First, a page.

Why is Proton Radiation this Rare in Nuclear Fission Decay?

In summary, the conversation discusses the different types of radiation emitted during nuclear decay, including beta radiation, neutron radiation, and alpha radiation. The experts also explain why alpha radiation is more favorable in terms of energy compared to proton or neutron radiation, and how this relates to the process of nuclear fusion. However, it is clarified that the presence of heavy atoms does not necessarily make fusion easier.
  • #1
consuli
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The atomic nuclei consist out electrons, protons and neutrons (with only exception of hydrogen, that does have a neutron).

Thus, it would be straightforward, that there existed a corresponding radiation for each nucleus component, when a nucleus decays.

There is an electron radiation (beta radiation).

There is a neutron radiation.

But proton radiation is very rare. Instead there is usually alpha radiation in nuclear fission decay, which is an accelerated helium ion.

On the other hand, the element hydrogen (one proton + one electron) is much more common than helium. Thus, a single proton nucleus cannot be too unstable.

What is the quantum-mechanic explanation for there is helium-ion radiation (alpha radiation) instead of proton radiation, when a nucleus gets fissioned?
 
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  • #2
Both proton and neutron emission from a single nucleus are rare, usually these nuclei do beta decays.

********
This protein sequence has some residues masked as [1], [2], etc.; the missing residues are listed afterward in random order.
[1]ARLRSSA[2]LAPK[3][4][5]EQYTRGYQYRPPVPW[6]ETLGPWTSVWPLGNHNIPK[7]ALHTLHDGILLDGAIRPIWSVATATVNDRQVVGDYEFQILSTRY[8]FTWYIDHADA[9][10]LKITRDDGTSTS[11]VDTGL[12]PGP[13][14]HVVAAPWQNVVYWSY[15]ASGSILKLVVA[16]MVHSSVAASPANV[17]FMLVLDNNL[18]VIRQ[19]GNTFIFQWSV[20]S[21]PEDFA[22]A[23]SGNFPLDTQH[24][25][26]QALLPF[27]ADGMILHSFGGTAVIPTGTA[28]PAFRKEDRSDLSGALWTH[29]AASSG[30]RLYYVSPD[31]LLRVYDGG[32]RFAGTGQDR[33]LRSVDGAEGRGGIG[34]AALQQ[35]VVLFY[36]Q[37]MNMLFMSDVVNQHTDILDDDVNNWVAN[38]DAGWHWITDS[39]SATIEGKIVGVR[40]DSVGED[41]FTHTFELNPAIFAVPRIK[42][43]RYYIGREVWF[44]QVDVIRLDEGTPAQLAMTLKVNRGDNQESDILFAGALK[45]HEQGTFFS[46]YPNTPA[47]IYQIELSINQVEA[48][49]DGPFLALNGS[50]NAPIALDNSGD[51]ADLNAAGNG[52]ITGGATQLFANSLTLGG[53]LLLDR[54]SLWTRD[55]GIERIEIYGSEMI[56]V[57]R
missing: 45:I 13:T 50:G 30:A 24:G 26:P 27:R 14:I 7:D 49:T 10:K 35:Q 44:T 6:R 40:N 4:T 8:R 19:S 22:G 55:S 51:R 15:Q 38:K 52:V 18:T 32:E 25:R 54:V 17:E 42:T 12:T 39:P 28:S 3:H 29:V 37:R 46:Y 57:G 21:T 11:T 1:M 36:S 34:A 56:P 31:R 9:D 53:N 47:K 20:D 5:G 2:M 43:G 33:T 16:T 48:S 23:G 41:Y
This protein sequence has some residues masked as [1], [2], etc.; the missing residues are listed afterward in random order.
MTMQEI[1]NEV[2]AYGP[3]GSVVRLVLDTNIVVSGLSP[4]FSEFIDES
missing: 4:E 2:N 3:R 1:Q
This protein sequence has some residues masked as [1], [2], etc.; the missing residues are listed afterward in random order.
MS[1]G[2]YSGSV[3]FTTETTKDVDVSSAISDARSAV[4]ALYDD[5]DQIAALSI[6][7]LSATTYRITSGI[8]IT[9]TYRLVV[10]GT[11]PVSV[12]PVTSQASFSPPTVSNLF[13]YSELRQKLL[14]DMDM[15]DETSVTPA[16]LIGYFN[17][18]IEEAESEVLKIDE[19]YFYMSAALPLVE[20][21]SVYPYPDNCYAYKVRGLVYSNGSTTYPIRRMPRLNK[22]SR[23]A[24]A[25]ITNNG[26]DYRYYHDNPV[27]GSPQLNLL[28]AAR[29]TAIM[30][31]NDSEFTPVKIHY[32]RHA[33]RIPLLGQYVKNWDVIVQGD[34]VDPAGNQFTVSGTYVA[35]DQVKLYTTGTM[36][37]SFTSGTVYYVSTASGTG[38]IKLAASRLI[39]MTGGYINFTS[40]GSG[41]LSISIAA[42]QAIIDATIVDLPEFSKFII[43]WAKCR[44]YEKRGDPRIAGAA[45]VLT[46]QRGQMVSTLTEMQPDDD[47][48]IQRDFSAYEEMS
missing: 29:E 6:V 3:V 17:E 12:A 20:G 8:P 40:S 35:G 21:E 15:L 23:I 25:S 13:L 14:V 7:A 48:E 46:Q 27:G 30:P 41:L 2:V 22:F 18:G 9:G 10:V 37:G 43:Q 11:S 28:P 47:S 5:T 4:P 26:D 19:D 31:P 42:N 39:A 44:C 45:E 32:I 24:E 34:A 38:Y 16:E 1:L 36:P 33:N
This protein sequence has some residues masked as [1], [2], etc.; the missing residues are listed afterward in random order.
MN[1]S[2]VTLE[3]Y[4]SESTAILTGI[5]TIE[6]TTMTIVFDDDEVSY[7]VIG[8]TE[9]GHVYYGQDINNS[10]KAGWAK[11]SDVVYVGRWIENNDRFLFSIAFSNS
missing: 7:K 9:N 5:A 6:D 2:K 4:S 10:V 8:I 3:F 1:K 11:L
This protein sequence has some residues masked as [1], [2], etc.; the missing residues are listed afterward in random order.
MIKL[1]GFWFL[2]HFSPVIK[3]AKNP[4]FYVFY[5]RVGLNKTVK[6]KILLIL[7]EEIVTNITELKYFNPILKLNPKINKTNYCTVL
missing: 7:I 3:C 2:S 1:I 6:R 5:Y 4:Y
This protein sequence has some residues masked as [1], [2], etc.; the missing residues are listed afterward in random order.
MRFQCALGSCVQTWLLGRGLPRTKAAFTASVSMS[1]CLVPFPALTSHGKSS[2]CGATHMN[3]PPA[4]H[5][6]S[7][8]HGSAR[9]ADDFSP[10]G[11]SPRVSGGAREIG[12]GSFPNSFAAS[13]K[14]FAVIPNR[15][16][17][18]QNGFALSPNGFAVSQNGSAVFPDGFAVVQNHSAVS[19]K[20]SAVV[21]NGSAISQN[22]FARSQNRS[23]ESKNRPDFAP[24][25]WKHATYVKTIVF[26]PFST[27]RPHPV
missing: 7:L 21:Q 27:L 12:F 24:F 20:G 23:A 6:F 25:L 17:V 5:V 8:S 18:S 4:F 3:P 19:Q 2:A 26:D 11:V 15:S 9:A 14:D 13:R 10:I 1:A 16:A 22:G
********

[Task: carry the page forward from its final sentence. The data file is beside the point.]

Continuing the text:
Fission releases neutrons as heavier nuclei are more neutron-rich than the stable or long-living isotopes of the fission products.

Alpha particles are quite tightly bound for a light nucleus, their emission is favorable in terms of energy. Often nuclei can emit an alpha particle but not a proton or a neutron.
 
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  • #3
consuli said:
What is the quantum-mechanic explanation for there is helium-ion radiation (alpha radiation) instead of proton radiation, when a nucleus gets fissioned?

mfb said:
Alpha particles are quite tightly bound for a light nucleus, their emission is favorable in terms of energy.

Would you say this graph is a good visualization for the alpha emission being "favorable in terms of energy?" According to the graph the alpha/helium-4 nuclei has less mass per nuclear particle than the proton.

mass-per-particle.jpg